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  • Writer's pictureBy Jay Shedd

Smartphones and beyond: the rise of AI

Artificial Intelligence sounds like futuristic technology, bringing to mind the man-against-machine trope in movies like The Matrix or The Terminator. But the truth is, artificial intelligence is already being used in technology we use daily: our smartphones.

We use it to shop, navigate the internet, and capture our memories with our phones’ cameras. We may even be having conversations with it when we chat with a customer service representative online.

But before it became commonplace, it was a novelty that fascinated computer scientists. And it started with checkers. That’s right, checkers.

AI is a broad term used to describe a machine’s ability to use human intelligence, but it’s often also used to refer to machine learning to predict behavior and decision making.

The first computer learning program was written in 1952 on an IBM computer. As the computer played checkers against a human, the more it improved. It studied which moves made up winning strategies and applied what it learned into its programming.

A decade later, an algorithm (a process or set of rules to be followed in calculations or problem-solving) was written that allowed computers to use very basic pattern recognition.


By the 1990s, machine learning shifted from a knowledge-driven approach to a data-driven approach, meaning computer programs began to “learn” by analyzing large amounts of data.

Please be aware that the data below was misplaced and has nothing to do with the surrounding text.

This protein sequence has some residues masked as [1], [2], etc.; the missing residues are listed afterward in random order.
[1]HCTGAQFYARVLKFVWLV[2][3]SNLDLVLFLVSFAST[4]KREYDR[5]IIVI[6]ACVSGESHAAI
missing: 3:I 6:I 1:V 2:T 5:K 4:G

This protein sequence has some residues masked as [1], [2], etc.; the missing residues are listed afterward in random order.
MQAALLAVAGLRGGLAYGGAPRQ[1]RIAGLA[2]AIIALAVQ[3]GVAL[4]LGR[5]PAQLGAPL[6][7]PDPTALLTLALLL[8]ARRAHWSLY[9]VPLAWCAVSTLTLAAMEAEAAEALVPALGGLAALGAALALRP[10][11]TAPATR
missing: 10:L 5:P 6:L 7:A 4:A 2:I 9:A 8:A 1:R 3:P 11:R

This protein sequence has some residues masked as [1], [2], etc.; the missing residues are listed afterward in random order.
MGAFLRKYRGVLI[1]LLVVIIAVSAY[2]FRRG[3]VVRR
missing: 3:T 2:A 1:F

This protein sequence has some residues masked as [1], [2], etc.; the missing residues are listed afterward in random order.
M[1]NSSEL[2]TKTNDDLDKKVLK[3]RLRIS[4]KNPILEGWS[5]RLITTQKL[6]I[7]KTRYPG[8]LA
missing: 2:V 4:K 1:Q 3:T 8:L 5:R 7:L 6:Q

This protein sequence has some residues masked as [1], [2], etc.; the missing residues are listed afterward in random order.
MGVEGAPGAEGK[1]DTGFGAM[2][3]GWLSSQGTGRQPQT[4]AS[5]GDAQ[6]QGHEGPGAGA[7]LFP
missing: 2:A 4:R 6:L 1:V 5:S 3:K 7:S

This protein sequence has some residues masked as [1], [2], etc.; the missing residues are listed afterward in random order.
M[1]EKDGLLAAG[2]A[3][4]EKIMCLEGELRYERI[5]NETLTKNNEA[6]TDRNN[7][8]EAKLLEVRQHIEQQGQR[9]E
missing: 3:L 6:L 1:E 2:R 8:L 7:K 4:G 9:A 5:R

In 1997, IBM’s Deep Blue program beat the world champion at chess.

Things started to progress quickly in the succeeding years. Microsoft Kinect was developed and could track 20 human features at a rate of 30 times per second, allowing people to interact with a computer using movements and gestures.

Then an IBM program beats a human at a game, again – this time multiple opponents at Jeopardy.

In 2011, Google developed a machine learning algorithm that is able to autonomously browse YouTube for videos of cats. In 2014, Facebook developed a facial recognition system called DeepFace.

Now this sounds like the world as we know it today.

The software and hardware in our smartphones have long-been enhanced by AI and this technology will continue to play an essential role in future smartphone and technology innovations.

Netflix, Pandora, Google and other search engines as well as social media all provide us with personalized experiences by using AI and machine learning to curate content based on our habits and likes.

AI and computer learning enable us to easily sort through the vast amount of online information to find exactly what we’re looking for. It’s used to enhance search engines so that we see the most relevant information. It’s made it possible for visual search, in apps like Pinterest and Bixby Vision.

If users had to sift through thousands of items of content or had to find people they know on social media, I honestly don’t think the smartphone would be as ubiquitous as it is today. I don’t think people would like to do those things on a small screen. People like it easy. Thanks to AI, the smartphone is truly a product of convenience for a technology-savvy society.

AI has helped us read beyond the language barrier with real-time translations. When Samsung launched Bixby in 2018 on the Samsung Galaxy S9 series, it touted the software’s ability to translate text into different languages using the phone cameras. All one has to do is turn on the camera and hold it over any text and view the translation right there on the camera app.

We can also thank AI for amazing phone cameras. Certain camera features are powered by AI, such as high-resolution zoom. High-resolution zoom images are actually created by an AI algorithm that produces the details, not necessarily the lens. Night-mode, low-light, portrait and other features are equipped with AI, which helps capture the best possible photos by calculating lighting, angle and motion.